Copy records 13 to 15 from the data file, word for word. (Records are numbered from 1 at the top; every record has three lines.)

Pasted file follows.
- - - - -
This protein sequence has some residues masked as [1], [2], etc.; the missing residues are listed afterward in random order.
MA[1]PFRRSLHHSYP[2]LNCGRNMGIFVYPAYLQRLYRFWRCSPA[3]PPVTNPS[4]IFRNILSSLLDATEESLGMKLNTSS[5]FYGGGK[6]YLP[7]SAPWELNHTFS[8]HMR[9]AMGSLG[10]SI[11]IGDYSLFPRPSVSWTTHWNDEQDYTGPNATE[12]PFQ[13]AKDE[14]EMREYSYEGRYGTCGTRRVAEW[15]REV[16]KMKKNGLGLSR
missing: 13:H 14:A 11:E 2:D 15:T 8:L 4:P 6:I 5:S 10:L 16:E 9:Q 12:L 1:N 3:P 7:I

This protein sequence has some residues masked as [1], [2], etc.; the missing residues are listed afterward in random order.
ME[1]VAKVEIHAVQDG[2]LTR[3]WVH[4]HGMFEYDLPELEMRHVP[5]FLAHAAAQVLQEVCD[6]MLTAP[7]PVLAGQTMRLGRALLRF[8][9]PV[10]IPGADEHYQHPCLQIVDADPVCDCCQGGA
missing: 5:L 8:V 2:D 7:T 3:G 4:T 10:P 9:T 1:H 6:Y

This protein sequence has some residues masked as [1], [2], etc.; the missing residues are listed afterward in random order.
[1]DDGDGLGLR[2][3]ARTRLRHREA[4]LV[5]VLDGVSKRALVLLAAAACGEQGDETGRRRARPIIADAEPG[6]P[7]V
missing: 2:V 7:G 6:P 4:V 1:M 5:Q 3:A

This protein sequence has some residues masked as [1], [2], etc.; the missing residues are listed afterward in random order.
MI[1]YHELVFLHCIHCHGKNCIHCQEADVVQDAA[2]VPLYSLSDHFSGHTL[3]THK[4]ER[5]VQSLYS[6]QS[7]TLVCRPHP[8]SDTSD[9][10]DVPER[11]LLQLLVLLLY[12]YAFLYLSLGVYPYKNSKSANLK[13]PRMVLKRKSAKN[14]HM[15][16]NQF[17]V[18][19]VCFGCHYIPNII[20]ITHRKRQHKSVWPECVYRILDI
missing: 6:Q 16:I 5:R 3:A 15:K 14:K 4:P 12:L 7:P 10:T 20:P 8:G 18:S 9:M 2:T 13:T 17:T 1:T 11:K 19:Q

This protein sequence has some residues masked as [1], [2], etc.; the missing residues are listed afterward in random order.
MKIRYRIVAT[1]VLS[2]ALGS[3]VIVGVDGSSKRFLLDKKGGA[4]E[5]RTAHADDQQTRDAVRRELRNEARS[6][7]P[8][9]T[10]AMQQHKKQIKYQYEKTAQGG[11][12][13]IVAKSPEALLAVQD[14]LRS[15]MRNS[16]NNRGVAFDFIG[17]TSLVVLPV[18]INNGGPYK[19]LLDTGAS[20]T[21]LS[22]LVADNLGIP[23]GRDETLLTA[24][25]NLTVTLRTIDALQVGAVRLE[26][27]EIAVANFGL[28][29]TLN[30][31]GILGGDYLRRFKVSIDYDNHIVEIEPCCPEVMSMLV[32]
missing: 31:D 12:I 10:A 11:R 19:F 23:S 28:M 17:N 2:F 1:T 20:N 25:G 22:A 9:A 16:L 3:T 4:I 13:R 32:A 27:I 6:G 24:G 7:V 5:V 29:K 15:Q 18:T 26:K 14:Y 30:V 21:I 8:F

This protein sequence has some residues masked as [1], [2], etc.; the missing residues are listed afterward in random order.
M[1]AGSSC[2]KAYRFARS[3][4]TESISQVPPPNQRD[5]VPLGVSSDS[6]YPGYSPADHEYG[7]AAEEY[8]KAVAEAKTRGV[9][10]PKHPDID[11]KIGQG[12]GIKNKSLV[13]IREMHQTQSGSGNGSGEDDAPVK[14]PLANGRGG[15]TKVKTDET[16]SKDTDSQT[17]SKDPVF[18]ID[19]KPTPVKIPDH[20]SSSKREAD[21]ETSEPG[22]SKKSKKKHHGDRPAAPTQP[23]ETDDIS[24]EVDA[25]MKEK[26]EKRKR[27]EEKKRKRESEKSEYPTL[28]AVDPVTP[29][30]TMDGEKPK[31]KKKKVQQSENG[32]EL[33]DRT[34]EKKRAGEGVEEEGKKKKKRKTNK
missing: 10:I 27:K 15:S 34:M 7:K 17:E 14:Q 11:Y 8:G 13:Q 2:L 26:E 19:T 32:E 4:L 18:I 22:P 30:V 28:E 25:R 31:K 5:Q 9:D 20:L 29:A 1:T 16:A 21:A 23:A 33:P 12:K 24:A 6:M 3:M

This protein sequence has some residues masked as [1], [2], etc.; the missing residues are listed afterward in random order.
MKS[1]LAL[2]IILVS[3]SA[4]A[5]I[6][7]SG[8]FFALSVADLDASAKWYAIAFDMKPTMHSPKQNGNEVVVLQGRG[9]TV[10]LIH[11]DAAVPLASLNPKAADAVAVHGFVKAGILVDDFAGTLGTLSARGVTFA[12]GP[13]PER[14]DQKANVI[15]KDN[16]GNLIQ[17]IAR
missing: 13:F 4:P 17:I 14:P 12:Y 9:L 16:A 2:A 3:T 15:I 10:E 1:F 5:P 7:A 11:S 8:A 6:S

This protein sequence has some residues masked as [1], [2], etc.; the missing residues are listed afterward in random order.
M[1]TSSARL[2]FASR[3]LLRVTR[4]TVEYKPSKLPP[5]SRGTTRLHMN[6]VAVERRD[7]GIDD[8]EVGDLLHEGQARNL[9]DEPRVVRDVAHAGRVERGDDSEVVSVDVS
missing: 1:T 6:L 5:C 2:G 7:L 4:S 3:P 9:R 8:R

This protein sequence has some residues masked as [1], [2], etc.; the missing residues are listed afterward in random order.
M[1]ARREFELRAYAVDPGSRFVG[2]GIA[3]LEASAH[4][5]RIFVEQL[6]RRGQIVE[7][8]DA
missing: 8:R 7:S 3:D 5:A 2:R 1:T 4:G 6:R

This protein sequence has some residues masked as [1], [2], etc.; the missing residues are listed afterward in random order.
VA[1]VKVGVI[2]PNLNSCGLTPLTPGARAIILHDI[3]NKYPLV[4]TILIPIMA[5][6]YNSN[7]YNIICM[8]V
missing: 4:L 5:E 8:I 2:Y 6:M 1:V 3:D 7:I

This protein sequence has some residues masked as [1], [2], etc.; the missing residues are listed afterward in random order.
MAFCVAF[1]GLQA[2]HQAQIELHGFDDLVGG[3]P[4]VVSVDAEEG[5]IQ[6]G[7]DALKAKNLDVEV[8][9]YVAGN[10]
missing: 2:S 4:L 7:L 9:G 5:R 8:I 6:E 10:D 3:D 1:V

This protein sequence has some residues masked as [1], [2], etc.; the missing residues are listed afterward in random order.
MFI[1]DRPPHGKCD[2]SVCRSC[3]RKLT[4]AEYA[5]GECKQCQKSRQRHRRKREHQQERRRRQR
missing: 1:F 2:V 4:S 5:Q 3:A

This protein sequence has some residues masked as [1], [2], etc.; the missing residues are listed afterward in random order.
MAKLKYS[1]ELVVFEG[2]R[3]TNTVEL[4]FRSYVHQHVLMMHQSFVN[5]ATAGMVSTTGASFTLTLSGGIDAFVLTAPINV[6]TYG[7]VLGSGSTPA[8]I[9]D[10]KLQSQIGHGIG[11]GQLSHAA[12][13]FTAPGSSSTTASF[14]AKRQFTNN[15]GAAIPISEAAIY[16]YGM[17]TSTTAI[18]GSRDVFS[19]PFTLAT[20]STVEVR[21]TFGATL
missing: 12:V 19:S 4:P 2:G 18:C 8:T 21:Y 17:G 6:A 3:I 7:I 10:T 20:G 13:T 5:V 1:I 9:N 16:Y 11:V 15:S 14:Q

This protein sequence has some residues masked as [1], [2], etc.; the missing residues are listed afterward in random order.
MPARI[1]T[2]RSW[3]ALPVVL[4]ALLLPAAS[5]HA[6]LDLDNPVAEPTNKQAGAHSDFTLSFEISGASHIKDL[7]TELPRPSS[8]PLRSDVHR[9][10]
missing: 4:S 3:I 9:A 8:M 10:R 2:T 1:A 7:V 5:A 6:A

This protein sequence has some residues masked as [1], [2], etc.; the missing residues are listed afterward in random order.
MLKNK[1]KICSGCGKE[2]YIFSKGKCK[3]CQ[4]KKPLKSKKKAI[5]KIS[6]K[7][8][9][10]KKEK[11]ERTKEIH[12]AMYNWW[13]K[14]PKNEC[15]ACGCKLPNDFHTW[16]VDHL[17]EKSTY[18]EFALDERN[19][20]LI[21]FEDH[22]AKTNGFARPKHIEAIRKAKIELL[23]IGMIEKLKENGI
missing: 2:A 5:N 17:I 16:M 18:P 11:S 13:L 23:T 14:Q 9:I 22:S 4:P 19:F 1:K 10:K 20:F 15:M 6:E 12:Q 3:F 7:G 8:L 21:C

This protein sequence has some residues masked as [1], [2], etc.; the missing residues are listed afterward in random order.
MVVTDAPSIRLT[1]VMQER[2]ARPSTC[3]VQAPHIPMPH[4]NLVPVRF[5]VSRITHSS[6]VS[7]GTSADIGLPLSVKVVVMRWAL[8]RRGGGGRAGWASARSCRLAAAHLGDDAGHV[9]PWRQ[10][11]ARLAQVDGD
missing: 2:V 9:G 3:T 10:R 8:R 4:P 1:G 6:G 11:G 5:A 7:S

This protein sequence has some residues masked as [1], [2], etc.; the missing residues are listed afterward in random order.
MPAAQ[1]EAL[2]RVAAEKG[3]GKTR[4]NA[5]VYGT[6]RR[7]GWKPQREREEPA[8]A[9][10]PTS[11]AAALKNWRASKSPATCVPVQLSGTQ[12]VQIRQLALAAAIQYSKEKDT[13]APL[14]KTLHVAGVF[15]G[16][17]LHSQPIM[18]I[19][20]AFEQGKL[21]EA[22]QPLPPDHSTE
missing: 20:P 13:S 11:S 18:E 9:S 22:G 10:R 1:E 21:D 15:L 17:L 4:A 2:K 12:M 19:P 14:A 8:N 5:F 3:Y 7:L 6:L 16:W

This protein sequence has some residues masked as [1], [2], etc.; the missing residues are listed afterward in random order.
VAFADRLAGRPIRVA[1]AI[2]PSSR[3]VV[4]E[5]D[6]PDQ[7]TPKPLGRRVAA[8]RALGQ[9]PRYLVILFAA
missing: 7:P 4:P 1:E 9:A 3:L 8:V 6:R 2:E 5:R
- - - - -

This protein sequence has some residues masked as [1], [2], etc.; the missing residues are listed afterward in random order.
MAKLKYS[1]ELVVFEG[2]R[3]TNTVEL[4]FRSYVHQHVLMMHQSFVN[5]ATAGMVSTTGASFTLTLSGGIDAFVLTAPINV[6]TYG[7]VLGSGSTPA[8]I[9]D[10]KLQSQIGHGIG[11]GQLSHAA[12][13]FTAPGSSSTTASF[14]AKRQFTNN[15]GAAIPISEAAIY[16]YGM[17]TSTTAI[18]GSRDVFS[19]PFTLAT[20]STVEVR[21]TFGATL
missing: 12:V 19:S 4:P 2:G 18:C 8:T 21:Y 17:G 6:A 3:I 7:I 10:T 20:G 13:T 5:V 1:I 9:N 16:Y 11:V 15:S 14:Q

This protein sequence has some residues masked as [1], [2], etc.; the missing residues are listed afterward in random order.
MPARI[1]T[2]RSW[3]ALPVVL[4]ALLLPAAS[5]HA[6]LDLDNPVAEPTNKQAGAHSDFTLSFEISGASHIKDL[7]TELPRPSS[8]PLRSDVHR[9][10]
missing: 4:S 3:I 9:A 8:M 10:R 2:T 1:A 7:V 5:A 6:A

This protein sequence has some residues masked as [1], [2], etc.; the missing residues are listed afterward in random order.
MLKNK[1]KICSGCGKE[2]YIFSKGKCK[3]CQ[4]KKPLKSKKKAI[5]KIS[6]K[7][8][9][10]KKEK[11]ERTKEIH[12]AMYNWW[13]K[14]PKNEC[15]ACGCKLPNDFHTW[16]VDHL[17]EKSTY[18]EFALDERN[19][20]LI[21]FEDH[22]AKTNGFARPKHIEAIRKAKIELL[23]IGMIEKLKENGI
missing: 2:A 5:N 17:I 16:M 18:P 11:S 13:L 23:T 14:Q 9:I 22:S 4:P 19:F 1:K 10:K 20:F 15:M 6:E 12:Q 3:F 7:G 8:L 21:C